AB Young For the Old and Young – Everyone

October 23, 2015

Velma Michael
by Michael McCaffrey

Remember these numbers: 8:00; 90; 9.8; 100; 33; 11; 2437; 7212; 5079.

“Walking takes longer…than any other form of locomotion except crawling. Thus it stretches time and prolongs life. Life is already too short to waste on speed.” Edward Abbey, Walking

When it comes to stretching time and prolonging life, there is no better trail than the A. B. Young Trail out of Oak Creek Canyon. This day, an early morning start ensured some cool temperatures on the tree shaded trail. But, quickly gave way to a sun drenched meander as trees disappeared and the hardy band of hikers were faced with the first of thirty-three switchbacks winding their way up the west face of Oak Creek Canyon. For a majority of the hikers this was the first foray on the trail after it was reopened following the Slide fire. The group was pleasantly surprised by the relative lack of the fire’s evidence - a few areas of charred trees only. This surprise was rapidly replaced with the seeming never ending task of making it up the switchbacks. But, with each turn the views down Oak Creek Canyon became more and more spectacular - to somewhat ease the pain of the effort. It called to mind at least one comment received by the U. S. Forest Service: “Trails need to be reconstructed. Please avoid building trails that go up hill.” If only!

A break at the top (6700 ft) ensured that everyone was rested for the easy westward trek and 512 ft. gain to the East Pocket Lookout tower. This part of the trail was a true wonderland, a ponderosa pine and juniper wonderland. And if the views down the canyon were spectacular from the switchbacks, it was even more so from this stretch of the trail as the view was exquisitely framed by the pines. After the 1.25 mile hike to the tower a small break was taken as the ranger invited everyone up for chatting and viewing.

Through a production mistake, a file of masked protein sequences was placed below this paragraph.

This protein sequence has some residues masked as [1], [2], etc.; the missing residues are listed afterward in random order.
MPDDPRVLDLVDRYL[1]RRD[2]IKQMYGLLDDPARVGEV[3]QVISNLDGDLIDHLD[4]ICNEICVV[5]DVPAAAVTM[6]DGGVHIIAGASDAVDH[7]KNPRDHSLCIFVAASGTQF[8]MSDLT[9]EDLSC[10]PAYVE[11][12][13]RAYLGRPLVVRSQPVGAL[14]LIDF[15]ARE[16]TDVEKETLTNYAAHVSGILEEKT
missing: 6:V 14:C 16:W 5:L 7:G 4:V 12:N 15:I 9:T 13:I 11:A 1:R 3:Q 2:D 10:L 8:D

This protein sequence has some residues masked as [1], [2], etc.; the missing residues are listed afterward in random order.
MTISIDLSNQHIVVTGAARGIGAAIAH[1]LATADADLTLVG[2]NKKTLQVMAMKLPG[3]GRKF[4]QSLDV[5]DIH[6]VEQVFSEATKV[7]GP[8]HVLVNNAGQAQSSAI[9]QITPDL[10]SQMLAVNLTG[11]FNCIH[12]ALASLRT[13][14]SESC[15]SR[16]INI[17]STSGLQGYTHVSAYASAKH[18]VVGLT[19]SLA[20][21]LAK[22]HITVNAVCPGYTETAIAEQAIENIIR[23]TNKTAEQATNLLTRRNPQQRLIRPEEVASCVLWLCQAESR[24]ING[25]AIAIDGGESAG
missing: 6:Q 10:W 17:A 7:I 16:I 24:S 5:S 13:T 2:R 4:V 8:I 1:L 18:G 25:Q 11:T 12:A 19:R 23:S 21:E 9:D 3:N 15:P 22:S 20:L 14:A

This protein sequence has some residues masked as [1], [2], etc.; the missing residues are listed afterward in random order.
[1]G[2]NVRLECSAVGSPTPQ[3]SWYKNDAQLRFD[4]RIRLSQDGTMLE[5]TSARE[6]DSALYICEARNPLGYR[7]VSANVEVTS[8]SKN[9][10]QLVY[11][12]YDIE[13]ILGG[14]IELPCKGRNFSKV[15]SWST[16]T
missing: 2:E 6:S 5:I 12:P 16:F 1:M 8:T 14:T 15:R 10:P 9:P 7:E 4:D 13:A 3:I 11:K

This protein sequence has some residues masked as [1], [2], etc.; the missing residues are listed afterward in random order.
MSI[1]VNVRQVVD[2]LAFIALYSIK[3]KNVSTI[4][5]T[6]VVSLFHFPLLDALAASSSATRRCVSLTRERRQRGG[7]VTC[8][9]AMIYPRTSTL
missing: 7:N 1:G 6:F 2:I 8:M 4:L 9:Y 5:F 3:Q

The hike resumed for another mile to the western edge of the plateau and a view of what was purportedly one of nature’s most magnificent masterpieces, the Secret Mountain Wilderness. Bear Sign, Secret, Long, Boynton, Fay Canyons filled the eyes as well as Wilson, Doe and Bear Mountains, Cockscomb and Sedona itself. What a glorious place!

“A trail is not a route from here to there. It is a place to reconnect. In building trails, we need to think about the trail experience. What does the trail look like? What does it feel like? What does it smell like, taste, and sound like? Does the experience challenge the mind? Challenge the body? Does it touch a chord that resonates the soul? A good trail will do that!” —ROBERT SEARNS, founding owner of Urban Edges, Inc., a planning and development firm based in Denver, CO., 2001

A view of Sedona and The Oak Creek Canyon from on top of the world

A special thanks to the hike leaders Mary McCaffrey, Michael McCaffrey, and Jim Warren and the tailgaters Marny Tibbets and Colleen Barcus for shepherding these hikers on such a “good trail”.

And what about those numbers mentioned at the beginning of the article?

  •   8:00 am gathering;
  •   Hike was in 90 degree temperatures (but there was a nice breeze most of the time)
  •   Travelled 9.8 total miles
  •   A. B. Young is Trail #100
  •   33 switchbacks to the upper west plateau
  •   11 breaks along the way
  •   Total ascent was 2437 ft.
  •   The maximum elevation was 7212 ft.
  •   Elk pellets counted 5079


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